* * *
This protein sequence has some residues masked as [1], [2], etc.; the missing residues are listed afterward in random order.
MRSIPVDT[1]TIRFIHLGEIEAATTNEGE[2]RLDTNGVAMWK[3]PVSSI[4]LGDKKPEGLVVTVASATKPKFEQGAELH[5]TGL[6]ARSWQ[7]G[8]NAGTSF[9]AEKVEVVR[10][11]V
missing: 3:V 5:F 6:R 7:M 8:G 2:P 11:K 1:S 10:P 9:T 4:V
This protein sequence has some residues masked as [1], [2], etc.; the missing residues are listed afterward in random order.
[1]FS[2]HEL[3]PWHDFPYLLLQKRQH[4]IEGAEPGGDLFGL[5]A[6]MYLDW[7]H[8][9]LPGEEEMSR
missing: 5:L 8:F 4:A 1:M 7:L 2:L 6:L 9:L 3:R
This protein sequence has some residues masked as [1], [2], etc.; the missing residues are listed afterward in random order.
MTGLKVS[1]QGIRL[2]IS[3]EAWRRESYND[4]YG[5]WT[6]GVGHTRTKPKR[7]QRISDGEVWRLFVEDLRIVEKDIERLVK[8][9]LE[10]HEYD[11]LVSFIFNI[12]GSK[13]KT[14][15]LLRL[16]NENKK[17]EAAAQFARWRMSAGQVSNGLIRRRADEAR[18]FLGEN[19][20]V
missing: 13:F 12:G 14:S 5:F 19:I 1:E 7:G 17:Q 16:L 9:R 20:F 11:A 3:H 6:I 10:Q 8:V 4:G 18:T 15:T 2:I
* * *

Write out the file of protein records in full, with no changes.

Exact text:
This protein sequence has some residues masked as [1], [2], etc.; the missing residues are listed afterward in random order.
MRSIPVDT[1]TIRFIHLGEIEAATTNEGE[2]RLDTNGVAMWK[3]PVSSI[4]LGDKKPEGLVVTVASATKPKFEQGAELH[5]TGL[6]ARSWQ[7]G[8]NAGTSF[9]AEKVEVVR[10][11]V
missing: 3:V 5:F 6:R 7:M 8:G 2:P 11:K 1:S 10:P 9:T 4:V
This protein sequence has some residues masked as [1], [2], etc.; the missing residues are listed afterward in random order.
[1]FS[2]HEL[3]PWHDFPYLLLQKRQH[4]IEGAEPGGDLFGL[5]A[6]MYLDW[7]H[8][9]LPGEEEMSR
missing: 5:L 8:F 4:A 1:M 7:L 2:L 6:L 9:L 3:R
This protein sequence has some residues masked as [1], [2], etc.; the missing residues are listed afterward in random order.
MTGLKVS[1]QGIRL[2]IS[3]EAWRRESYND[4]YG[5]WT[6]GVGHTRTKPKR[7]QRISDGEVWRLFVEDLRIVEKDIERLVK[8][9]LE[10]HEYD[11]LVSFIFNI[12]GSK[13]KT[14][15]LLRL[16]NENKK[17]EAAAQFARWRMSAGQVSNGLIRRRADEAR[18]FLGEN[19][20]V
missing: 13:F 12:G 14:S 5:F 19:I 1:E 7:G 17:Q 16:L 9:R 20:F 11:A 3:H 6:I 10:Q 8:V 4:G 18:T 15:T 2:I